Jackson was one of the first vibraphonists to master the bop style, and is generally regarded as one of the finest performers on his instrument in the history of jazz. His composition “Bags’ Groove” is a jazz standard (“Bags” was a nickname given to him by a bass player in Detroit. “Bags” referred to the bags under his eyes from his habit of staying up all night). Some of his other signature compositions include “The Late, Late Blues”, “Bags & Trane” (for his album with Coltrane, Bags & Trane), and “Bluesology” (a Modern Jazz Quartet staple).
Marcus Belgrave Interview
Marcus Belgrave is a jazz trumpet player from Detroit, Michigan, born in Chester, Pennsylvania June 12, 1936. He is one of Detroit’s internationally recognized jazz trumpet greats. He came to promi- nence in the late 50’s, touring and recording with the late great Ray Charles’ Orchestra, at the height of Ray’s hit-making era. Marcus is heard as a trumpet soloist on some of Ray’s most famous “hits”, both albums and singles. He always pays tribute to Ray, who mentored him from the young age of 19. He is the only living member of Ray Charles’ small band horn section. The Great Clifford Brown also mentored Hank. Clifford’s early influence on the young Belgrave can still be heard in his tone. Belgrave then spent the early 60’s spearheading the modern jazz move- ment in New York working and recording in the bands of such major innovators as Charles Mingus, Eric Dolphy and Max Roach.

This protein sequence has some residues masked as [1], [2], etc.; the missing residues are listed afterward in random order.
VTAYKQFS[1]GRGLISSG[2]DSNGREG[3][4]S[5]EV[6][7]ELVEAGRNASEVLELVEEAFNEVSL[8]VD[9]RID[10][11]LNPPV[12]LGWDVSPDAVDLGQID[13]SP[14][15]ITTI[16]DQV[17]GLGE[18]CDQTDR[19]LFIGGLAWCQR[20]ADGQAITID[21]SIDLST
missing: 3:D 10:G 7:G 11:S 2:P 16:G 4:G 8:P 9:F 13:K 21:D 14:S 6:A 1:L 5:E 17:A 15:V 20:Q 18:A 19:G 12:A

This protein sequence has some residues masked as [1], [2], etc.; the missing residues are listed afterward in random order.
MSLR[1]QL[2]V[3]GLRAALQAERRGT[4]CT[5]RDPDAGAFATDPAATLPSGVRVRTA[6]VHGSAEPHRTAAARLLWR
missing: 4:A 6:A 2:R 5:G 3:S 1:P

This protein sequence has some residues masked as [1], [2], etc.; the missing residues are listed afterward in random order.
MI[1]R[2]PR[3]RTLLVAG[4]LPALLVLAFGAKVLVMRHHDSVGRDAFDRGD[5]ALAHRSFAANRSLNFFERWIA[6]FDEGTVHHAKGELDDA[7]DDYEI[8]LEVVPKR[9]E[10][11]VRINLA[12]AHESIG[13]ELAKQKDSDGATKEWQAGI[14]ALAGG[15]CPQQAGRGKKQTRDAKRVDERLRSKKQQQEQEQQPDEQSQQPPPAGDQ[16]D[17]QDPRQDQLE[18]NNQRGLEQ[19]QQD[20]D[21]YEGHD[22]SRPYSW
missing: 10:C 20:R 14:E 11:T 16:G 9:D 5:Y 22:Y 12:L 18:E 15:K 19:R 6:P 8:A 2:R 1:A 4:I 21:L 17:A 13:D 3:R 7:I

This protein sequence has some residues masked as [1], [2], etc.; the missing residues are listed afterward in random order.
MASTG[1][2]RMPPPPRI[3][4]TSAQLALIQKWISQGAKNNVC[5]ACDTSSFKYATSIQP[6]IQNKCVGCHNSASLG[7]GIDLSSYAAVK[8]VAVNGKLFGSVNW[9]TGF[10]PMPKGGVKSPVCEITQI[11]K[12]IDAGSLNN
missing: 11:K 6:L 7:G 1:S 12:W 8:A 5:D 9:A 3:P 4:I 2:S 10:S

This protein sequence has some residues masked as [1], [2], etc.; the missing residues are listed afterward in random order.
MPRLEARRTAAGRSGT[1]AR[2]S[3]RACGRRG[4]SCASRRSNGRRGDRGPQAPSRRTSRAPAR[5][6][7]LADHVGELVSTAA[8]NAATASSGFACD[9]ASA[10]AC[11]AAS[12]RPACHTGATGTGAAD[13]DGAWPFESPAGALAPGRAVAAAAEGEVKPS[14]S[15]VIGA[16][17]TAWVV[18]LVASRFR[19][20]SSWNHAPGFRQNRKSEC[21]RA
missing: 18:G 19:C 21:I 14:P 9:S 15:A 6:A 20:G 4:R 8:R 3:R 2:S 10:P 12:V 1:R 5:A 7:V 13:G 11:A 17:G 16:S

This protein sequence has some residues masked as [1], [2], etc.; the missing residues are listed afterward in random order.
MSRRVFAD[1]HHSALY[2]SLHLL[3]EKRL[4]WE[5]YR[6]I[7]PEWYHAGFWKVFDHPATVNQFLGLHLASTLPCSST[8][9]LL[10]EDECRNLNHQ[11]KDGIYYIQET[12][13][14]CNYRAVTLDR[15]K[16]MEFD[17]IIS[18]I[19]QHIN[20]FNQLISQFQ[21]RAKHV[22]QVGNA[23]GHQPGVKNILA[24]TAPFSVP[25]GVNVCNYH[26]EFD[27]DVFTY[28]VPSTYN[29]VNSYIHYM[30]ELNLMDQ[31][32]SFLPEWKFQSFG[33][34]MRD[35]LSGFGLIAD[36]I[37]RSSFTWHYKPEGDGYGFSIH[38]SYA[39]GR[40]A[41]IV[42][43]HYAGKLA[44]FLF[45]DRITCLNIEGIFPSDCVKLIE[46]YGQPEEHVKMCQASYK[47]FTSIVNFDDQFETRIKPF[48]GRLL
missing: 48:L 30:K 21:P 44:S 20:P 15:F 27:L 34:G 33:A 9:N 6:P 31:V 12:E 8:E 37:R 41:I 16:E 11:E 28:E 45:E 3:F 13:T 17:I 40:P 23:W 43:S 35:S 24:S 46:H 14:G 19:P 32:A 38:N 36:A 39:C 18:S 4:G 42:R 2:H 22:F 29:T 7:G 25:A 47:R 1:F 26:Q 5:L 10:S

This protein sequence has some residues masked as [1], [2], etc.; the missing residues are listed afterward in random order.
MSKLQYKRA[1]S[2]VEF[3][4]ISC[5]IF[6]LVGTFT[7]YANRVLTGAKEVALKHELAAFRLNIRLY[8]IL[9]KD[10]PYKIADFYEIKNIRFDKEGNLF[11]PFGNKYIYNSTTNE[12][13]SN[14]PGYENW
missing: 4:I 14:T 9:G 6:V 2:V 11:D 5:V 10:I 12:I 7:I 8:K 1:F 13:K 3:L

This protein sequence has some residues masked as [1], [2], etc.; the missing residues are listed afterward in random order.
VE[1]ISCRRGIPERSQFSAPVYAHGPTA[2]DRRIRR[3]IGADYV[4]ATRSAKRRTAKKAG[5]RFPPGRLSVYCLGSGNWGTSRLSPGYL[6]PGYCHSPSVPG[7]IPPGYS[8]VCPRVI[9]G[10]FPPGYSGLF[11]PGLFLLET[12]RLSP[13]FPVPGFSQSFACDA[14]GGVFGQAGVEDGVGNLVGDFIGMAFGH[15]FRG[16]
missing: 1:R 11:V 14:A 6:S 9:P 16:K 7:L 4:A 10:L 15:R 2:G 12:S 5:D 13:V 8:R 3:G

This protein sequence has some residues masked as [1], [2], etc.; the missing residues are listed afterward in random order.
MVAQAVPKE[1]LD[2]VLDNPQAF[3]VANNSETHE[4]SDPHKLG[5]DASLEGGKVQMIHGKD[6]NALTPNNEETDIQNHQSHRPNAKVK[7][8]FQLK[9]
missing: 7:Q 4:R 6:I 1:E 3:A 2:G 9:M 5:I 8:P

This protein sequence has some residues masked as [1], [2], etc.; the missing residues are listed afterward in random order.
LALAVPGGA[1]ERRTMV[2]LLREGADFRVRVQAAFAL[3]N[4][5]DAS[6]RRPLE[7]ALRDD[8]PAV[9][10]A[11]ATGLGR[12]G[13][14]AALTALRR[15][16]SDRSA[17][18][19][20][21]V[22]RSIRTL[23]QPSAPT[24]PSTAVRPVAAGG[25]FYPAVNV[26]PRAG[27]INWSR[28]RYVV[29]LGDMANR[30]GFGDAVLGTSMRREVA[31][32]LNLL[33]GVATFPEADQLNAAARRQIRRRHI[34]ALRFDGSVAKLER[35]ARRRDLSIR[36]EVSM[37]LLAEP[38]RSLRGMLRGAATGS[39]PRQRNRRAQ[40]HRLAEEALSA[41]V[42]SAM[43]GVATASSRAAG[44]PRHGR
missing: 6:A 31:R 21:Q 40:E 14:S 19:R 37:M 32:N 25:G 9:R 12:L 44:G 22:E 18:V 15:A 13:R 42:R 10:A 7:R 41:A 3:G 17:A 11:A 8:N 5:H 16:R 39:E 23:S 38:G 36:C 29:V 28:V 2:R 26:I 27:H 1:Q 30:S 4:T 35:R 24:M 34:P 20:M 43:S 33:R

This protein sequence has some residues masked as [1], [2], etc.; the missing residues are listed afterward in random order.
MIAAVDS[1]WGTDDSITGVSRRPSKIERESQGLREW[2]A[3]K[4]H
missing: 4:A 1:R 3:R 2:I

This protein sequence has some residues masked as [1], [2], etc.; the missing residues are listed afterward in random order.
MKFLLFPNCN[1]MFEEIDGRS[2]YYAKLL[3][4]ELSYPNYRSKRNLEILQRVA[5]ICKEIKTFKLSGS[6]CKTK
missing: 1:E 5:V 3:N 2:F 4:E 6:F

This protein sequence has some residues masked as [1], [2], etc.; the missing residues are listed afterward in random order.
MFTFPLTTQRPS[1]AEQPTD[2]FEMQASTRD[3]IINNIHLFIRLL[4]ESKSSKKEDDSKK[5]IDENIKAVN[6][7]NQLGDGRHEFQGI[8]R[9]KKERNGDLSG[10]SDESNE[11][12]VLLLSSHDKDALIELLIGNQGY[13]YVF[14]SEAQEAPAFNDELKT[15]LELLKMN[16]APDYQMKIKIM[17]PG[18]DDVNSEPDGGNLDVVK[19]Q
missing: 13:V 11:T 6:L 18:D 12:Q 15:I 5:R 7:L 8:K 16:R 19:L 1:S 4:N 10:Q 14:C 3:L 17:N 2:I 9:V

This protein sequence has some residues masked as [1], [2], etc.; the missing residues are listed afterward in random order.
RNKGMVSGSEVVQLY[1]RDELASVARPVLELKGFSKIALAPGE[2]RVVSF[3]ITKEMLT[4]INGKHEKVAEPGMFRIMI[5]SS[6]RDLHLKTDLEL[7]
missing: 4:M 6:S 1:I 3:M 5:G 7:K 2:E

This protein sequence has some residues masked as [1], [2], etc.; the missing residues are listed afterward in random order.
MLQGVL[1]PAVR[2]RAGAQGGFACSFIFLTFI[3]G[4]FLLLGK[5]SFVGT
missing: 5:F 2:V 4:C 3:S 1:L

Belgrave moved to Detroit in the early 1960’s to join Motown Records as staff trumpeter, (playing on most of the Motown hits. Marcus has established himself as Detroit’s foremost jazz musician. Marcus was awarded the singular title of the official Jazz Master Laureate for the City of Detroit. In 2010, He was also awarded the Eminent Artist award for his 46 years of service to the young musicians of Detroit. He was an original member of the Lincoln Center Jazz Orchestra. He was a featured soloist as part of the Detroit Jazz Master’s concerts with the Lincoln Center Jazz Orchestra at Frederick Rose Hall in New York, A concert that included other Detroit Jazz Master’s Yusef Lateef, Ron Carter, Curtis Fuller, Charles McPherson, and his protégé’ Geri Allen., Always the teacher, Marcus continues to mentor the “next generation” of jazz musicians. His protégés include violinist, Regina Carter, bass- ist, Robert Hurst, saxophonist, Kenny Garrett, pianist Geri Allen, saxophonist James Carter, guitarist, Ray Parker Jr., drummer Ali Jackson
Hank Jones Interview on Bebop
Born in 1918 in Vicksburg , Mississippi , Hank Jones grew up in Pontiac , Michigan. To hear Hank Jones is to understand why he is one of the rare individuals that the National Endowment for the Arts inducted as a ‘Jazz Master’. In over seventy years as a Jazz pianist and composer, his playing style has embodied the essence of mainstream Jazz making him one of the most sought after and recorded Jazz pianist throughout Jazz history. Some of Hank’s highlights include induced in the International Jazz Hall of Fame, Living Legend Jazz Wall of Fame, even receiving Grammy nominations for: ‘Bop Redux’, ‘Love for sale’ & ‘I Remember You’ .Throughout his career, Hank has played and recorded with the virtual who’s who of Jazz history. With over five hundred albums and CDs recorded and countless concerts, there aren’t too many significant names in Jazz that Hank has not played or recorded with.
Hank is the eldest member of a prolific Jazz musician family, which included the late drummer Elvin Jones and trumpeter/composer Thad Jones. Hank was also one of the featured Jazz greats photographed in ‘A Great Day in Harlem ‘, he has also participated in other historical events such as accompanying Marilyn Monroe when she sang ‘Happy Birthday Mr. President’ to the late President John F. Kennedy.